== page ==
LEWISTON — For the fourth time in two days, strong winds and the potential for rain forced the Great Falls Balloon Festival to cancel its launch at Simard-Payne Memorial Park.

Throughout Saturday afternoon, people expressed a hesitant optimism that the winds would subside and that the evening launch would start at 6 p.m. as scheduled, despite the cancellation of the morning launch 12 hours earlier.

Bud Haugen, of Lewiston, who was at the festival with his wife, Diane, and his two grandchildren, Karsyn and Kameron, looked into the gray, cloud-laden sky around 3:30 p.m. and shrugged.

“It’s not looking too promising right now,” Haugen said.

That didn’t stop him and Kameron from throwing a Frisbee back and forth on the park’s playing field.

Haugen said he and his family would have attended the festival rain or shine.


Other families expressed a similar sentiment. Overcast skies and strong winds weren’t going to dampen their moods.

Angela and Marc Henson, of Mechanic Falls, said their three children had been having fun all afternoon and that weather didn’t play a factor in deciding whether they would attend the festival.

“I mean, it’s the balloon festival,” said Marc, who grew up in Auburn. “You have to go to the balloon festival, even if it’s cloudy.”

At the information booth near the entrance to the festival, Nathan Sessions, the festival’s media director, said that he and other volunteers had a whiteboard that they used to update festival goers about the status of the launch.

Around 3:30 p.m., the whiteboard said the evening launch was set to proceed as planned.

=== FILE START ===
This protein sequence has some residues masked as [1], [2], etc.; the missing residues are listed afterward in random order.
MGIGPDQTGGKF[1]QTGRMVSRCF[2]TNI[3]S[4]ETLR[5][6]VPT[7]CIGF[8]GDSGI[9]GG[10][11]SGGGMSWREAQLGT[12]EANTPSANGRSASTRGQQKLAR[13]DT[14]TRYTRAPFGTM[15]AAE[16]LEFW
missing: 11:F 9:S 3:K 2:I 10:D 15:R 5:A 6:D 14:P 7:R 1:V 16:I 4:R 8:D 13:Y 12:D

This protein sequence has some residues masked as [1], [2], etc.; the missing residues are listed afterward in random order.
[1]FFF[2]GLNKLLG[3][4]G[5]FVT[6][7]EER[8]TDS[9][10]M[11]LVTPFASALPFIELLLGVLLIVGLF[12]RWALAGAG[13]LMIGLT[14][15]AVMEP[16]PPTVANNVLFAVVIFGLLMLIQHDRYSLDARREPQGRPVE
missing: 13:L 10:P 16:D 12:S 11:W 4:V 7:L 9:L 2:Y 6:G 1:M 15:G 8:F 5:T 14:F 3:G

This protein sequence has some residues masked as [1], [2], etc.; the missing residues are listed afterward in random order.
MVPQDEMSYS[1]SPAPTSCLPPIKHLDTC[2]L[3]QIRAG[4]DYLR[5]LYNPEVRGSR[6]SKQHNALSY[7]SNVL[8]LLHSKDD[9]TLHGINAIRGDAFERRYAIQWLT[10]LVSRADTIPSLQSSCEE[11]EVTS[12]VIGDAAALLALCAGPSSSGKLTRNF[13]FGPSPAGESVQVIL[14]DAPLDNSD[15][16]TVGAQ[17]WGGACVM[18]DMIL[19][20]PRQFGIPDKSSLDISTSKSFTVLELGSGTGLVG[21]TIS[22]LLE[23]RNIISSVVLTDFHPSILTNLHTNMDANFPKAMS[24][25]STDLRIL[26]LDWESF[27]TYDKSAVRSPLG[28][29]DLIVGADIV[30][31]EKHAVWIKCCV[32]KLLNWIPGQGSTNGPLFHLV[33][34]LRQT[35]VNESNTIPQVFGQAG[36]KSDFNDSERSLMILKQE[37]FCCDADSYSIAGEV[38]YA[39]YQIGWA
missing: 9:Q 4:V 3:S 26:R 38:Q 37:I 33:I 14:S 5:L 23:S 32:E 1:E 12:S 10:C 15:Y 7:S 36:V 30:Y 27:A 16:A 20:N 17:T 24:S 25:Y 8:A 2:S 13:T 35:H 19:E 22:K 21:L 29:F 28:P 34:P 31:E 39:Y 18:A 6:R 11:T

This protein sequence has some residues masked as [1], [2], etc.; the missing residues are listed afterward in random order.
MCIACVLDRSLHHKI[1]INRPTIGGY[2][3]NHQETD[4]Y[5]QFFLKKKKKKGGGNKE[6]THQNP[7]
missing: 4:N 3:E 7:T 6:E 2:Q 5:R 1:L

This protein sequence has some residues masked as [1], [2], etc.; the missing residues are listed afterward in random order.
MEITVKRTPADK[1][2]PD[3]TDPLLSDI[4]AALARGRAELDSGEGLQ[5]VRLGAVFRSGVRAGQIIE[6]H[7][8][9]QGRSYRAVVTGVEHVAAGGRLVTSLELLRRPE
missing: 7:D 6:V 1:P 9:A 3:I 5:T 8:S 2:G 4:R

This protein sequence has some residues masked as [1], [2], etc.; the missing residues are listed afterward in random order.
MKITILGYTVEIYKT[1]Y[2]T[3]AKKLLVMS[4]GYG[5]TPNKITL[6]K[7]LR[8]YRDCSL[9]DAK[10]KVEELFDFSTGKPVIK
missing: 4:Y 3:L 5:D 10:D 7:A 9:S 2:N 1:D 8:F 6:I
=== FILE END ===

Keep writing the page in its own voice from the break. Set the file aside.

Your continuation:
Sessions said that about a half hour before every launch, all of the balloon pilots meet at an “isolated location” to assess the weather conditions and determine whether it looks promising.


“After that, they reach a team decision whether or not to cancel the launch or not,” Sessions said. “Even if a majority of the pilots decide to launch, each individual pilot can decide whether or not he’s comfortable with it.”

However, around 5:30 p.m., volunteers changed the status to say “weather permitting,” and the bad news finally came just after 6 p.m.: The launch was being canceled due to strong winds and unfavorable weather conditions.

Sydney Gilman, of Sanford, attending the festival for the first time with her two nieces and a friend, didn’t seem bothered by the cancellation.

“There was plenty to do,” Gilman said. “My nieces went on a pony ride and gave it a thumbs-up, so we’re staying busy and having fun.”

Asked whether they were disappointed by the cancellation of the launch, Gilman shook her head.

“No,” Gilman said. “As long as it doesn’t rain, I don’t mind at all.”


The balloon festival will have three more chances for a successful launch: 6 a.m. Sunday morning, 6 p.m. Sunday evening, and an additional Monday launch at 6 a.m.

As the festival’s second day came to an end, Sessions said that there was one thing that the weather wouldn’t stop from happening: Saturday’s 9 p.m. fireworks show over the Great Falls.

“That’s going to be rain or shine,” Sessions said. “Weather won’t get in the way of that.”


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